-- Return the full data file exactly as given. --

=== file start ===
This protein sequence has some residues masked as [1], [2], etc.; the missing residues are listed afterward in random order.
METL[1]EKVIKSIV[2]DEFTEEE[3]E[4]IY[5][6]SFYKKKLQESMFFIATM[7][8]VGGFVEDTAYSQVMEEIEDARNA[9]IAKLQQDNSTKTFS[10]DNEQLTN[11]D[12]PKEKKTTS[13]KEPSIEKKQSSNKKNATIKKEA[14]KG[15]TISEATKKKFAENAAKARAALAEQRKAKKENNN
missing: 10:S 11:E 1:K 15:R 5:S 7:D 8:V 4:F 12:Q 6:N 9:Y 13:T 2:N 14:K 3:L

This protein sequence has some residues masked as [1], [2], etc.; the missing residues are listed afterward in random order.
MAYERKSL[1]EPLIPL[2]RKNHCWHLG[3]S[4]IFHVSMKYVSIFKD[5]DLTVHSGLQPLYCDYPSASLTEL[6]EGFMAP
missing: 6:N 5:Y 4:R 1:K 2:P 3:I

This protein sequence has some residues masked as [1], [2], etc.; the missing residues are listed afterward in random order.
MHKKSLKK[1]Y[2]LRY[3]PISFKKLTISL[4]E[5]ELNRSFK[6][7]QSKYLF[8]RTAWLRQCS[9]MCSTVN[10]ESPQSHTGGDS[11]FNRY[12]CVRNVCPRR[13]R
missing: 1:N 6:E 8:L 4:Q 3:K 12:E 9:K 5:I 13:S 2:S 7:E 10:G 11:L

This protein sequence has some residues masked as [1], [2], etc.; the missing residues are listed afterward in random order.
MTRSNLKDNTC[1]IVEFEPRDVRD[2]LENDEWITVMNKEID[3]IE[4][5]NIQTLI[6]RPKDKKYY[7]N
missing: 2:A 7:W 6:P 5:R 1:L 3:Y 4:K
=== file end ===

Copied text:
This protein sequence has some residues masked as [1], [2], etc.; the missing residues are listed afterward in random order.
METL[1]EKVIKSIV[2]DEFTEEE[3]E[4]IY[5][6]SFYKKKLQESMFFIATM[7][8]VGGFVEDTAYSQVMEEIEDARNA[9]IAKLQQDNSTKTFS[10]DNEQLTN[11]D[12]PKEKKTTS[13]KEPSIEKKQSSNKKNATIKKEA[14]KG[15]TISEATKKKFAENAAKARAALAEQRKAKKENNN
missing: 10:S 11:E 1:K 15:R 5:S 7:D 8:V 4:F 12:Q 6:N 9:Y 13:T 2:N 14:K 3:L

This protein sequence has some residues masked as [1], [2], etc.; the missing residues are listed afterward in random order.
MAYERKSL[1]EPLIPL[2]RKNHCWHLG[3]S[4]IFHVSMKYVSIFKD[5]DLTVHSGLQPLYCDYPSASLTEL[6]EGFMAP
missing: 6:N 5:Y 4:R 1:K 2:P 3:I

This protein sequence has some residues masked as [1], [2], etc.; the missing residues are listed afterward in random order.
MHKKSLKK[1]Y[2]LRY[3]PISFKKLTISL[4]E[5]ELNRSFK[6][7]QSKYLF[8]RTAWLRQCS[9]MCSTVN[10]ESPQSHTGGDS[11]FNRY[12]CVRNVCPRR[13]R
missing: 1:N 6:E 8:L 4:Q 3:K 12:E 9:K 5:I 13:S 2:S 7:E 10:G 11:L

This protein sequence has some residues masked as [1], [2], etc.; the missing residues are listed afterward in random order.
MTRSNLKDNTC[1]IVEFEPRDVRD[2]LENDEWITVMNKEID[3]IE[4][5]NIQTLI[6]RPKDKKYY[7]N
missing: 2:A 7:W 6:P 5:R 1:L 3:Y 4:K